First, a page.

Brinklow sits astride the former Roman Fosse Way and is most notable for the remains of a large Norman motte-and-bailey castle (Brinklow Castle, known locally as The Tump or the Big Hill), which is one of the largest and best preserved of its type in England. The castle is believed to be built on the site of an ancient burial mound or Roman signal station, although this has not been confirmed. Brinklow's name may have come from Old English Brincehláw = "burial mound on the brink of a hill" or alternatively perhaps "The Hill of Brynca", an Anglo-Saxon personal name.More likely though the name Brinklow is a combination of the British/Welsh bryn,a hill and the Anglo Saxon hlaw also meaning hill.The name came about when the original Celtic speaking inhabitants were assimilated into Anglo Saxon culture. The meaning of the British word bryn was after some time forgotten causing the Anglo Saxonized inhabitants to add the word hlaw or low to signify a hill. Place names in England which combine both British and Anglo Saxon elements which have the same meaning are quite common. Penhill in Buckinghamshire and Mount Caburn, originally called Caer Bryn, in Lewes East Sussex are both notable examples.
Brinklow is a picturesque village, and contains a 13th-century church, a primary school, and several shops and pubs. Brinklow was established as a market town during the Middle Ages, and was once considerably more important than it is today.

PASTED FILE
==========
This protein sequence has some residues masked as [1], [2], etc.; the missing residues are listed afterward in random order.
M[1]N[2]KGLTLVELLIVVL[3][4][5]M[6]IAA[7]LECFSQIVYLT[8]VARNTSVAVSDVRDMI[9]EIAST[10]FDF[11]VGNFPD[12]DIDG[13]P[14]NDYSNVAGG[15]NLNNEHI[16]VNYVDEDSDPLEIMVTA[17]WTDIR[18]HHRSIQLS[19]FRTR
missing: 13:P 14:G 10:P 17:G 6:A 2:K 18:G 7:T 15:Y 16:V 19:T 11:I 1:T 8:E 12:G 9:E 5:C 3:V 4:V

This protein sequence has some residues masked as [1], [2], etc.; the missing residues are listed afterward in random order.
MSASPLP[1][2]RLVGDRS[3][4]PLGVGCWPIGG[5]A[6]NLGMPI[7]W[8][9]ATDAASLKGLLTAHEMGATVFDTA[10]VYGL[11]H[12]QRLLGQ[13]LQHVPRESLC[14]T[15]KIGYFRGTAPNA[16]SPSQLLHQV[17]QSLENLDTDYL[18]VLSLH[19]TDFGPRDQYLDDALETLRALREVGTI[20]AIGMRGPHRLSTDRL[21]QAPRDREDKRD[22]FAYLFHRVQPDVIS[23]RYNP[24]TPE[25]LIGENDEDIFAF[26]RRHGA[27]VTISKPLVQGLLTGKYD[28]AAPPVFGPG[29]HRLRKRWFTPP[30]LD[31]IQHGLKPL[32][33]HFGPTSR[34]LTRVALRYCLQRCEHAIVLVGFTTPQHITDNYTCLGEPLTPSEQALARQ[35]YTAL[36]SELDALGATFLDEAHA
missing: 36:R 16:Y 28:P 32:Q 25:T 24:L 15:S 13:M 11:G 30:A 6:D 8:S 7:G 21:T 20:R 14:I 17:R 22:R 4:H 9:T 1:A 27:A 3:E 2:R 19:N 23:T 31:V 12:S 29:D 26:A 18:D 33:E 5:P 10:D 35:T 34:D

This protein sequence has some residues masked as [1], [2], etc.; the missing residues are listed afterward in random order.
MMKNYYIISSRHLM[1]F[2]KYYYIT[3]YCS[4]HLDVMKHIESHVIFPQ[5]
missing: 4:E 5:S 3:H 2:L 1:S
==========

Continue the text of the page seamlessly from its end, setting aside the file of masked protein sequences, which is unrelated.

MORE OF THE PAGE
The Oxford Canal was constructed alongside the village in the 1790s and brought renewed trade and prosperity to the village. The village was once served by an arm of the canal, but this is now disused. The village still has links with the canal however with a thriving boatyard/Narrowboat holiday hire company located there on the Oxford canal. The boatyard was started in 1960 at the site of the old lengthmans cottage. The manager was Charles Haslam and he worked for the Maid Line Cruiser company from Thames Ditton, London. The house was renovated by a local building in 1960 but was never more than a very drafty pile with a very damp basement. The old outbuildings were renovated and turned into a small workshop and a waterfront office. The waterfront office was the gathering place for boat owners on a Sunday evening to sit and enjoy the summer air while sharing stories and the odd pint of beer from the railway Inn. I believe it was in 1962 that the slipway was dug and the large boatshed was built on the far side of the canal. The boatyard became a thriving source of income for the local village as boat renters purchased their supplies from the local grocery shop, and various gifts and so forth from the small selection of shops the village had to offer during the 1960s